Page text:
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Edmund Jackson (@edmundjackson) is an independent consultant in all things Clojure and Data Science, and he is a member of LambdaNext, a Clojure training and consulting group.

In the previous post we explored some aspects of how uniformity appears in Clojure, and how this helps dissolve complexity. In this post, we will look at a defining feature of Clojure, its approach to data, which is a study in uniformity.

The OOP Way

The OOP approach to handling data is to put the data into an object and provide limited access to it via accessors. Access needs to be restricted this way due to an underlying problem: mutability. The data represented by the object is changeable, so in order to ensure it is not broken by any function that might need to access it, the access must be intermediated.

So you have taken data, which has an intrinsic shape, locked that away, and instead exposed a projection of that data shape onto accessors. These accessors have likely been designed according to the domain of the problem, rather than the shape of the data, and so they fundamentally change the interaction. This is certainly a useful abstraction, but it does have a problem. Principally, the problem is that it isn’t openly extensible, and it is entirely idiosyncratic.

Extensibility problems quickly arise if you want to modify an object from a library over which you do not have control. If the provided interface can’t support your intended usage as the raw data is locked away, you’re out of luck. This is not an uncommon problem, since objects are oriented around domains of usage, which can’t always be foreseen, and these objects change frequently.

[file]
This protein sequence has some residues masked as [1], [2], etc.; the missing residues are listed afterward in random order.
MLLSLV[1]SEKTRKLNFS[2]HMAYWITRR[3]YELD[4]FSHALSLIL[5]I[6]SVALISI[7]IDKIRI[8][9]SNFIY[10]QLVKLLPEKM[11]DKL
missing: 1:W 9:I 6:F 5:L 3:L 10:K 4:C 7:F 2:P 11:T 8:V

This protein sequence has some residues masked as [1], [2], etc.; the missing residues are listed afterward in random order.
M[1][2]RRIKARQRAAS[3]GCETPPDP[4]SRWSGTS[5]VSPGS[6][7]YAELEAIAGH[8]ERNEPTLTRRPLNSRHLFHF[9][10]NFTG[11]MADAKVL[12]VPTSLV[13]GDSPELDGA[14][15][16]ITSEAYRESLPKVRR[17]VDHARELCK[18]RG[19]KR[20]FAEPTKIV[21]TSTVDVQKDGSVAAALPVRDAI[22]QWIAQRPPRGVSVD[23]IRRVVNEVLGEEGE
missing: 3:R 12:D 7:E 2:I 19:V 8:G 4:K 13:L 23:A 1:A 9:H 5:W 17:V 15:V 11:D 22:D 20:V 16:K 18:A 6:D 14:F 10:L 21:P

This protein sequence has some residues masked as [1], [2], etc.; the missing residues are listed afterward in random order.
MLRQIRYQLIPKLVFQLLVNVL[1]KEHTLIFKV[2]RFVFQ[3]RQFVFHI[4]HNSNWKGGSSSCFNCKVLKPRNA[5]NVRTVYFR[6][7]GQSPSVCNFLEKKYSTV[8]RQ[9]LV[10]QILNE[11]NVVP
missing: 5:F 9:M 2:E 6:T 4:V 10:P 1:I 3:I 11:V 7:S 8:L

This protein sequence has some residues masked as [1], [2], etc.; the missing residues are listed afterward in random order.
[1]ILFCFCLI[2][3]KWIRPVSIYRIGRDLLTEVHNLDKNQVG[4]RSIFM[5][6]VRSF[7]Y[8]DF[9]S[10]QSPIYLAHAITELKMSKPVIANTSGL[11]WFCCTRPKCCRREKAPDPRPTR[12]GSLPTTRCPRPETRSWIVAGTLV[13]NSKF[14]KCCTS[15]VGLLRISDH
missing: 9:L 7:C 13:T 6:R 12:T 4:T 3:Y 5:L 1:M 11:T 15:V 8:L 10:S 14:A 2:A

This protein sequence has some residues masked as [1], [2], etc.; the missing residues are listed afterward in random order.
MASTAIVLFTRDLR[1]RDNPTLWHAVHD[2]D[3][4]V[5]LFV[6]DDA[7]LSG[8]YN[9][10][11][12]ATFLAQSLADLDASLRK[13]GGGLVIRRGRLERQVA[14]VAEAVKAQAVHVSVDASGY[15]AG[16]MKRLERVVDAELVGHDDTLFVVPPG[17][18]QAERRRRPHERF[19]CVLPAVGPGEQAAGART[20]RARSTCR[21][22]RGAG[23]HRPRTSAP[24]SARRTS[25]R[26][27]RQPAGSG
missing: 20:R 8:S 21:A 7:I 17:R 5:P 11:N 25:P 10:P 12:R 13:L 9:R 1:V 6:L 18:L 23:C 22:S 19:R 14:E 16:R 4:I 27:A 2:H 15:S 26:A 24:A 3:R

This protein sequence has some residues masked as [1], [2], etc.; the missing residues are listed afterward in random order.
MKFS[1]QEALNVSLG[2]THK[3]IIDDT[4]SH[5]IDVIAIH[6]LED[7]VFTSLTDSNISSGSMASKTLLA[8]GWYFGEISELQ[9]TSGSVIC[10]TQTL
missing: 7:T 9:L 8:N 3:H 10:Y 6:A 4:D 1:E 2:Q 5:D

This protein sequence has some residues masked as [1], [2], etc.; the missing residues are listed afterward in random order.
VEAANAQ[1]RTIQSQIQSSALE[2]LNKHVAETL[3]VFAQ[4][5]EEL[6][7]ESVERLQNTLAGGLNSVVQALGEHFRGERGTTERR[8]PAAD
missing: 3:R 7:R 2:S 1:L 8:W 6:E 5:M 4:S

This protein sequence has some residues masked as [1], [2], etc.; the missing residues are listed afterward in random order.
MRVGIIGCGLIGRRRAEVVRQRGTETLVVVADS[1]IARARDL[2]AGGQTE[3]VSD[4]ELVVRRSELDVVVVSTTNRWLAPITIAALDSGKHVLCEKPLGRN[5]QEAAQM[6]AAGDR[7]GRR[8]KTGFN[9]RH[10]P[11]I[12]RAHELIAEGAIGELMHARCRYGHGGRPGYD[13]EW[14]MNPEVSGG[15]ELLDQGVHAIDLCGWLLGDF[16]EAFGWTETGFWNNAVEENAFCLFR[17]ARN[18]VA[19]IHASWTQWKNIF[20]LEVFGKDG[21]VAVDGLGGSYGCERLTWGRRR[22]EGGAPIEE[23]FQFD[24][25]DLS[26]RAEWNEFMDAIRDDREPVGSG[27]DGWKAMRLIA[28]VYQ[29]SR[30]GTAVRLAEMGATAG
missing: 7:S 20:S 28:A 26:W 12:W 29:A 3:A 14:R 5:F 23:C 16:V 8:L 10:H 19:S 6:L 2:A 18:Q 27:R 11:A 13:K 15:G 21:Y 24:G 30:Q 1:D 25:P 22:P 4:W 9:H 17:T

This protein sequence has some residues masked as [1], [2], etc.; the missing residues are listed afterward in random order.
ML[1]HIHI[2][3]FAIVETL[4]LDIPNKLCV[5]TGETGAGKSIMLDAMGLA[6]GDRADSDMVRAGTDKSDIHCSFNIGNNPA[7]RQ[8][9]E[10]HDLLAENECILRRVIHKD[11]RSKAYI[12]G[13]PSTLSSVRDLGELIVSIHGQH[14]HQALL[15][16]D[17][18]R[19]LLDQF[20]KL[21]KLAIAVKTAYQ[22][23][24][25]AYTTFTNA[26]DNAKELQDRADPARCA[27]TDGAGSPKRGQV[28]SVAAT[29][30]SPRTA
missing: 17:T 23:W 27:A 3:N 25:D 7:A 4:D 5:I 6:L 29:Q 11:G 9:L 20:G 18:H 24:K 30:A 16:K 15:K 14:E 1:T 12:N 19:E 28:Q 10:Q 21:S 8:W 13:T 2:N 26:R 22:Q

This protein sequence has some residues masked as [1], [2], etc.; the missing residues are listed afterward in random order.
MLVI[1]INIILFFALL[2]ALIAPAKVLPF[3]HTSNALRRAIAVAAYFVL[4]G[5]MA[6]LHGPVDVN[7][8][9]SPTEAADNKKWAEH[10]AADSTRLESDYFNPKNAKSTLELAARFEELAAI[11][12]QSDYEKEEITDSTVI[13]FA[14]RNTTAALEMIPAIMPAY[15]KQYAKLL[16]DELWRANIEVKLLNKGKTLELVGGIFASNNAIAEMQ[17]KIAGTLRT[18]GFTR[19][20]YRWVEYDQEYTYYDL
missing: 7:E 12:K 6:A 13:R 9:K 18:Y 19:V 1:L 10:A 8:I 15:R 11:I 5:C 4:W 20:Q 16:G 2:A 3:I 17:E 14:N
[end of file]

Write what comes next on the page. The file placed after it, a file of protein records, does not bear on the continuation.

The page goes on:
Idiosyncratic access, which is opposite to uniform access, arises as each object author decides which functions to support, how to name them, the style of access, and so on. As a result, the code interacting with data is entirely different depending upon the domain, the library, and the author of the object providing the data, rather than the data shape itself. The result of this is hours drained over Javadocs.

The Clojure Way

The Clojure way is to recognize the incidental complexity generated by the last approach – complexity born of how we choose to represent our problem, rather than the fundamental complexity of it. Data typically comes in very few shapes, and Clojure provides functions around these shapes, rather than the domain from which they arise. Doing this provides uniformity of data manipulation. That is, if we are dealing with something map-like, it shouldn’t matter at all what the map represents or who wrote it, merely what is to be done with it.

Clojure can achieve this by pulling out the root of the problem: mutability. With mutability we are (correctly) concerned about data integrity, and must limit access, thereby creating incidental complexity. If the data is immutable, however, then this problem doesn’t exist. The data itself can be safely passed to any function and it simply can’t be broken. Note that Clojure does not pass a copy of the data, which would be vastly inefficient, but at the level of using the data this is how it can be envisaged.

This means that we can design our algorithms around the intrinsic shape of the data itself. Clojure provides a powerful library of functions around its data structures to empower you to manipulate them in any conceivable way. Furthermore, Clojure can provide destructuring at binding sites, which allows very concise access to data.